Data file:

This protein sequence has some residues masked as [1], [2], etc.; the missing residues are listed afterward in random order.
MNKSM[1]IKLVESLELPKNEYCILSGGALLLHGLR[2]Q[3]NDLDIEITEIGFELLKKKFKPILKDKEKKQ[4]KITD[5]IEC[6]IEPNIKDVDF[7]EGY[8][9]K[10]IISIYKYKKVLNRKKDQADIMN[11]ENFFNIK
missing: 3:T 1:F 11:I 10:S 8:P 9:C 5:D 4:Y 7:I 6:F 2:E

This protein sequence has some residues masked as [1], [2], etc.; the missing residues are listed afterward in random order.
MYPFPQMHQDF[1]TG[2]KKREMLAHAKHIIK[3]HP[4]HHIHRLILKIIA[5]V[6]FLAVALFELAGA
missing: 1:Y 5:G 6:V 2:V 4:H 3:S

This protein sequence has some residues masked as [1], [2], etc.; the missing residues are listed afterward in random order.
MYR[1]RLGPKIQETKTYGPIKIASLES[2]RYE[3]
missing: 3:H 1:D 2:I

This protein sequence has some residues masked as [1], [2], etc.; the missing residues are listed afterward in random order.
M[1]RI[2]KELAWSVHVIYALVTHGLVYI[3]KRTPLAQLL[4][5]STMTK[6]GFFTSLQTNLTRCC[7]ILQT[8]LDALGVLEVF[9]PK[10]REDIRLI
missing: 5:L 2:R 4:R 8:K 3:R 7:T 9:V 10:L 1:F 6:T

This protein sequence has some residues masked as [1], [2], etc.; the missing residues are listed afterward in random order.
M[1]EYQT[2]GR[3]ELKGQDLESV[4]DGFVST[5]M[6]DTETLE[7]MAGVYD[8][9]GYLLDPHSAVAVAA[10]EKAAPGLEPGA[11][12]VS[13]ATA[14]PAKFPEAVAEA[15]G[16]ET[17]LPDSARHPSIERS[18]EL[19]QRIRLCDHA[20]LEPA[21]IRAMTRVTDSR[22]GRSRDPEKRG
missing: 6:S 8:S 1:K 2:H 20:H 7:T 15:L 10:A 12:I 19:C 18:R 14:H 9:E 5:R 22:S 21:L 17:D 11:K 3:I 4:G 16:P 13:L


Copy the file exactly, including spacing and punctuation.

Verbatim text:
This protein sequence has some residues masked as [1], [2], etc.; the missing residues are listed afterward in random order.
MNKSM[1]IKLVESLELPKNEYCILSGGALLLHGLR[2]Q[3]NDLDIEITEIGFELLKKKFKPILKDKEKKQ[4]KITD[5]IEC[6]IEPNIKDVDF[7]EGY[8][9]K[10]IISIYKYKKVLNRKKDQADIMN[11]ENFFNIK
missing: 3:T 1:F 11:I 10:S 8:P 9:C 5:D 4:Y 7:I 6:F 2:E

This protein sequence has some residues masked as [1], [2], etc.; the missing residues are listed afterward in random order.
MYPFPQMHQDF[1]TG[2]KKREMLAHAKHIIK[3]HP[4]HHIHRLILKIIA[5]V[6]FLAVALFELAGA
missing: 1:Y 5:G 6:V 2:V 4:H 3:S

This protein sequence has some residues masked as [1], [2], etc.; the missing residues are listed afterward in random order.
MYR[1]RLGPKIQETKTYGPIKIASLES[2]RYE[3]
missing: 3:H 1:D 2:I

This protein sequence has some residues masked as [1], [2], etc.; the missing residues are listed afterward in random order.
M[1]RI[2]KELAWSVHVIYALVTHGLVYI[3]KRTPLAQLL[4][5]STMTK[6]GFFTSLQTNLTRCC[7]ILQT[8]LDALGVLEVF[9]PK[10]REDIRLI
missing: 5:L 2:R 4:R 8:K 3:R 7:T 9:V 10:L 1:F 6:T

This protein sequence has some residues masked as [1], [2], etc.; the missing residues are listed afterward in random order.
M[1]EYQT[2]GR[3]ELKGQDLESV[4]DGFVST[5]M[6]DTETLE[7]MAGVYD[8][9]GYLLDPHSAVAVAA[10]EKAAPGLEPGA[11][12]VS[13]ATA[14]PAKFPEAVAEA[15]G[16]ET[17]LPDSARHPSIERS[18]EL[19]QRIRLCDHA[20]LEPA[21]IRAMTRVTDSR[22]GRSRDPEKRG
missing: 6:S 8:S 1:K 2:H 20:H 7:T 15:L 10:A 12:I 19:C 18:R 14:H 9:E 5:R 22:S 21:L 17:D 11:K 3:I 4:G 16:P 13:L